Whether or not this memoir reclaims the past for Hazuka, it certainly allows him to confront it. Better yet, the process allows him to pull back the curtain on that formative experience for his wife and for the reader. He writes of more joy than regret, of more revelation than mystery.

And the trip that inspired it is itself a testament to the value of his Peace Corps service and
other experiences forging friendships abroad. Is it not a result to receive the sympathy of an old friend, from far away, in a moment of great national crisis? Carlos tells him the Arica championship never would have happened without Tom. Hazuka feels certain it wouldn’t have happened without Carlos. Can’t both men be right?

“I remember arriving in Arica, no baseball programs in place, nothing organized—yet within
three years the kids were national champions. I’m proud of that, even if most tangible evidence of my work is gone. Yellowed newspaper clippings are about all that’s left, with some photos and a few cheap trophies on dusty shelves.”

As much of the memoir reveals, it’s those yellowed clippings, “the past on paper,” as Hazuka
calls it, that matter. Hazuka’s meditation on youth and friendship and the passage of time
would have been impossible without his own trove of experience set down in journals, letters, and photos.

Having talked to many of his friends about those times to correctly tease out every detail, he
found one thing constant: “We’re all astonished by how much we’ve forgotten. Such is the lot of human wanderers in the hazy maze of time.”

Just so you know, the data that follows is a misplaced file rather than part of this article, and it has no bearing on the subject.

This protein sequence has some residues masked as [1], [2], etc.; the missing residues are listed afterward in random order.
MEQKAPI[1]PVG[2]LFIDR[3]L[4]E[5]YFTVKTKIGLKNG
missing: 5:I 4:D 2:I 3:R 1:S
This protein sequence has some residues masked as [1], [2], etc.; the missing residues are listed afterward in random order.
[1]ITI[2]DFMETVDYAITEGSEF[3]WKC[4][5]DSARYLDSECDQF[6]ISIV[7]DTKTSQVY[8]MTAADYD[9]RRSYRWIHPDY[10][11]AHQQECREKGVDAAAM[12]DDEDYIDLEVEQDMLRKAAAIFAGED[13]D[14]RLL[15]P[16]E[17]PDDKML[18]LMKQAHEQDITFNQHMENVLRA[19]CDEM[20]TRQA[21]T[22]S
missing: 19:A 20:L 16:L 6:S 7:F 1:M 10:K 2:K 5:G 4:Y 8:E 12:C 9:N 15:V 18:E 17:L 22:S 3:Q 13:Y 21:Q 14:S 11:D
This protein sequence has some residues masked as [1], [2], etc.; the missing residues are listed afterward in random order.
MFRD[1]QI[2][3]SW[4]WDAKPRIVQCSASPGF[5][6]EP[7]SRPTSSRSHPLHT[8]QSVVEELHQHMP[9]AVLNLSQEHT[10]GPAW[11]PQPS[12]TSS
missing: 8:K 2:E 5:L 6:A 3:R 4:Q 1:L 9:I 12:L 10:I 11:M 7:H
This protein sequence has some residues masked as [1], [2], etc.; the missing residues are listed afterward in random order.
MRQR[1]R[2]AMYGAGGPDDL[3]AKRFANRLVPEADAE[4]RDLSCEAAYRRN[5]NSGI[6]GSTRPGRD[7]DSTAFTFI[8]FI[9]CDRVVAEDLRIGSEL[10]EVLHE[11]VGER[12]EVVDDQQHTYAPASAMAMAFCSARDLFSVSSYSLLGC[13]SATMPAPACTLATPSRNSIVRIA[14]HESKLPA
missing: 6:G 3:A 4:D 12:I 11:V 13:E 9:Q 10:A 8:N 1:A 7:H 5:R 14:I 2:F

Ben East (Malawi 1996-98) is a Foreign Service officer working on a nonfiction project with the Association for Diplomatic Studies and Training about first-generation PCVs who later served as ambassadors. His novels explore the absurd in American government, society, diplomacy, and politics. He posts news at beneastbooks.

Tom Hazuka (Chile 1978-80)

Tom Hazuka has published the novels The Road to the Island, In the City of the Disappeared and Last Chance for First, as well as seventy short stories, two books of nonfiction (both co-written with C.J. Jones), and a memoir, If You Turn to Look Back.

He has edited or co-edited nine anthologies, including Flash Fiction, Flash Fiction Funny, Flash Nonfiction Funny, Sudden Flash Youth, A Celestial Omnibus, You Have Time for This and Flash Nonfiction Food. Tom is also a singer-songwriter; links to his writing and original songs can be found at

He taught fiction writing at Central Connecticut State University for many years.